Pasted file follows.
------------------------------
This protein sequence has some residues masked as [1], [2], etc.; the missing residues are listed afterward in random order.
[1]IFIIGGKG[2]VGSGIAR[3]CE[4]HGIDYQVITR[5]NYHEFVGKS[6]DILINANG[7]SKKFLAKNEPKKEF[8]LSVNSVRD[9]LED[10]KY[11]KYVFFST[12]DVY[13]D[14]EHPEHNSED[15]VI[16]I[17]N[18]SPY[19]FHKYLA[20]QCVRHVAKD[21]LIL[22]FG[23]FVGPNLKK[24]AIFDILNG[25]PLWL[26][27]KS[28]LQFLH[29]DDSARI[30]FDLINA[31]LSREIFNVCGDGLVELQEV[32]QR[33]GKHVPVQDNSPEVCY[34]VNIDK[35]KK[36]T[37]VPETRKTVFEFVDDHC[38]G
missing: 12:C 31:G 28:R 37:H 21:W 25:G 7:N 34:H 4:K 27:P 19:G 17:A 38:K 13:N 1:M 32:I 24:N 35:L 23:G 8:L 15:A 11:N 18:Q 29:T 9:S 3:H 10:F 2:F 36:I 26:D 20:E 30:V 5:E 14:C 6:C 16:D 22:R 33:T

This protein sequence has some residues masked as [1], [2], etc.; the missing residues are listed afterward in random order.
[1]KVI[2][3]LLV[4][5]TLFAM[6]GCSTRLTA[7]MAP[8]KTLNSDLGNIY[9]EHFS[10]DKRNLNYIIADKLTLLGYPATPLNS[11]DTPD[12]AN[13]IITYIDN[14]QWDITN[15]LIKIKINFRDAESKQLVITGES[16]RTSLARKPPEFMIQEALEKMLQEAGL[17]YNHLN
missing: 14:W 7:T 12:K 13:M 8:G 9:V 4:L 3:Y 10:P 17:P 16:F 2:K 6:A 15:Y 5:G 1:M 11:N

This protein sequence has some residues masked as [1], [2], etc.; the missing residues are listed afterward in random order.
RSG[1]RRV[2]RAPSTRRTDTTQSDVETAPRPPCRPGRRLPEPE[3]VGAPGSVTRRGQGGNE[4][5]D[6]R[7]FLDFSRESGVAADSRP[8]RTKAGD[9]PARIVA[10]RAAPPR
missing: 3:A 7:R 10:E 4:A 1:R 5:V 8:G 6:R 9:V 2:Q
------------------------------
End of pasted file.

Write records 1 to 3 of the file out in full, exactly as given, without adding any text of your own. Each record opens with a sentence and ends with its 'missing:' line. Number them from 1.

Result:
This protein sequence has some residues masked as [1], [2], etc.; the missing residues are listed afterward in random order.
[1]IFIIGGKG[2]VGSGIAR[3]CE[4]HGIDYQVITR[5]NYHEFVGKS[6]DILINANG[7]SKKFLAKNEPKKEF[8]LSVNSVRD[9]LED[10]KY[11]KYVFFST[12]DVY[13]D[14]EHPEHNSED[15]VI[16]I[17]N[18]SPY[19]FHKYLA[20]QCVRHVAKD[21]LIL[22]FG[23]FVGPNLKK[24]AIFDILNG[25]PLWL[26][27]KS[28]LQFLH[29]DDSARI[30]FDLINA[31]LSREIFNVCGDGLVELQEV[32]QR[33]GKHVPVQDNSPEVCY[34]VNIDK[35]KK[36]T[37]VPETRKTVFEFVDDHC[38]G
missing: 12:C 31:G 28:R 37:H 21:W 25:G 7:N 34:H 4:K 27:P 19:G 17:A 38:K 13:N 1:M 32:I 24:N 35:L 23:G 8:L 15:A 11:N 18:Q 29:T 9:S 3:H 10:F 2:F 36:I 26:D 20:E 30:V 5:E 14:C 6:C 16:D 22:R 33:T

This protein sequence has some residues masked as [1], [2], etc.; the missing residues are listed afterward in random order.
[1]KVI[2][3]LLV[4][5]TLFAM[6]GCSTRLTA[7]MAP[8]KTLNSDLGNIY[9]EHFS[10]DKRNLNYIIADKLTLLGYPATPLNS[11]DTPD[12]AN[13]IITYIDN[14]QWDITN[15]LIKIKINFRDAESKQLVITGES[16]RTSLARKPPEFMIQEALEKMLQEAGL[17]YNHLN
missing: 14:W 7:T 12:K 13:M 8:G 9:V 4:L 3:Y 10:P 17:P 16:F 2:K 6:A 15:Y 5:G 1:M 11:N

This protein sequence has some residues masked as [1], [2], etc.; the missing residues are listed afterward in random order.
RSG[1]RRV[2]RAPSTRRTDTTQSDVETAPRPPCRPGRRLPEPE[3]VGAPGSVTRRGQGGNE[4][5]D[6]R[7]FLDFSRESGVAADSRP[8]RTKAGD[9]PARIVA[10]RAAPPR
missing: 3:A 7:R 10:E 4:A 1:R 5:V 8:G 6:R 9:V 2:Q